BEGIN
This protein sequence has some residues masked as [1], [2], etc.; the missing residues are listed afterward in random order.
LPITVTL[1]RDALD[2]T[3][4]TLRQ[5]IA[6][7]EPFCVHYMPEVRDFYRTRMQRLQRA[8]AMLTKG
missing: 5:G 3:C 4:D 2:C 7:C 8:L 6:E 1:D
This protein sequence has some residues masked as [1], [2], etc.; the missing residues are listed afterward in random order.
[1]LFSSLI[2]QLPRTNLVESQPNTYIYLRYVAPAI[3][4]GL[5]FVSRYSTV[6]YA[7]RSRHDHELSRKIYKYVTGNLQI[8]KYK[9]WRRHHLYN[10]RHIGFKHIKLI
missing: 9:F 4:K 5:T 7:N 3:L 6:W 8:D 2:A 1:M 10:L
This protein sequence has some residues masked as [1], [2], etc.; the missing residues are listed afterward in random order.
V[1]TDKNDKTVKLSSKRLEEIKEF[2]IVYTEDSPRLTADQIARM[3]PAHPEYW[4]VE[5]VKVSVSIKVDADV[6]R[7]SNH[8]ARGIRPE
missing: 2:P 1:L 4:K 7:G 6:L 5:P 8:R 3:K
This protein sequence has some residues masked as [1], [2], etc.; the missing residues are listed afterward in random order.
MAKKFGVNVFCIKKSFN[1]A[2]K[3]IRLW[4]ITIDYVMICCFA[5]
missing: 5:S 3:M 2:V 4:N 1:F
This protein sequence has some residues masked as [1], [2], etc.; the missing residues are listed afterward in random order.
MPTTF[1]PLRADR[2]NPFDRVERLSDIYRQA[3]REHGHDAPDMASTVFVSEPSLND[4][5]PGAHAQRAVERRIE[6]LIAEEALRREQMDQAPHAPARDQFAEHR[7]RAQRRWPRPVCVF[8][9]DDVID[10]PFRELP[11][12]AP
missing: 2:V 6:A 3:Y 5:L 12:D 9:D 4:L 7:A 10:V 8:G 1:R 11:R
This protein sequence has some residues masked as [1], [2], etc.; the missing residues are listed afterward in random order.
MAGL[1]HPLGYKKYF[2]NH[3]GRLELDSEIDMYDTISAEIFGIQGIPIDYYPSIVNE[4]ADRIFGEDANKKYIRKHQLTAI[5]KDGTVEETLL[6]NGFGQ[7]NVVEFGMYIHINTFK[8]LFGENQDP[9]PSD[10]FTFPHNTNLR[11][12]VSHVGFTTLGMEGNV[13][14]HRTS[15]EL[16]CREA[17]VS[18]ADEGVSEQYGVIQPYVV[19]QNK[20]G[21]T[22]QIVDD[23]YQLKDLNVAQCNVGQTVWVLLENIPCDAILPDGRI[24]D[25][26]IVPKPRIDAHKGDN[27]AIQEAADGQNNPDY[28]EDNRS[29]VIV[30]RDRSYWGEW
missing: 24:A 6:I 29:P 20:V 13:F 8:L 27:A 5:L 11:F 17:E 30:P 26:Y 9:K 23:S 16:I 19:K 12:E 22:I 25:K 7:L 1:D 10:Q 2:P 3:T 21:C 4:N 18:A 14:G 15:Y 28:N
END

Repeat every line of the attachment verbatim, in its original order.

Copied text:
This protein sequence has some residues masked as [1], [2], etc.; the missing residues are listed afterward in random order.
LPITVTL[1]RDALD[2]T[3][4]TLRQ[5]IA[6][7]EPFCVHYMPEVRDFYRTRMQRLQRA[8]AMLTKG
missing: 5:G 3:C 4:D 2:C 7:C 8:L 6:E 1:D
This protein sequence has some residues masked as [1], [2], etc.; the missing residues are listed afterward in random order.
[1]LFSSLI[2]QLPRTNLVESQPNTYIYLRYVAPAI[3][4]GL[5]FVSRYSTV[6]YA[7]RSRHDHELSRKIYKYVTGNLQI[8]KYK[9]WRRHHLYN[10]RHIGFKHIKLI
missing: 9:F 4:K 5:T 7:N 3:L 6:W 8:D 2:A 1:M 10:L
This protein sequence has some residues masked as [1], [2], etc.; the missing residues are listed afterward in random order.
V[1]TDKNDKTVKLSSKRLEEIKEF[2]IVYTEDSPRLTADQIARM[3]PAHPEYW[4]VE[5]VKVSVSIKVDADV[6]R[7]SNH[8]ARGIRPE
missing: 2:P 1:L 4:K 7:G 6:L 5:P 8:R 3:K
This protein sequence has some residues masked as [1], [2], etc.; the missing residues are listed afterward in random order.
MAKKFGVNVFCIKKSFN[1]A[2]K[3]IRLW[4]ITIDYVMICCFA[5]
missing: 5:S 3:M 2:V 4:N 1:F
This protein sequence has some residues masked as [1], [2], etc.; the missing residues are listed afterward in random order.
MPTTF[1]PLRADR[2]NPFDRVERLSDIYRQA[3]REHGHDAPDMASTVFVSEPSLND[4][5]PGAHAQRAVERRIE[6]LIAEEALRREQMDQAPHAPARDQFAEHR[7]RAQRRWPRPVCVF[8][9]DDVID[10]PFRELP[11][12]AP
missing: 2:V 6:A 3:Y 5:L 12:D 9:D 4:L 7:A 10:V 8:G 1:R 11:R
This protein sequence has some residues masked as [1], [2], etc.; the missing residues are listed afterward in random order.
MAGL[1]HPLGYKKYF[2]NH[3]GRLELDSEIDMYDTISAEIFGIQGIPIDYYPSIVNE[4]ADRIFGEDANKKYIRKHQLTAI[5]KDGTVEETLL[6]NGFGQ[7]NVVEFGMYIHINTFK[8]LFGENQDP[9]PSD[10]FTFPHNTNLR[11][12]VSHVGFTTLGMEGNV[13][14]HRTS[15]EL[16]CREA[17]VS[18]ADEGVSEQYGVIQPYVV[19]QNK[20]G[21]T[22]QIVDD[23]YQLKDLNVAQCNVGQTVWVLLENIPCDAILPDGRI[24]D[25][26]IVPKPRIDAHKGDN[27]AIQEAADGQNNPDY[28]EDNRS[29]VIV[30]RDRSYWGEW
missing: 24:A 6:I 29:P 20:V 13:F 8:L 27:A 5:L 11:F 17:E 30:P 26:Y 9:K 23:S 16:I 19:K 12:E 22:I 25:K 7:L 1:D 10:Q 2:P 3:T 21:C 4:N 18:A 14:G 15:Y 28:N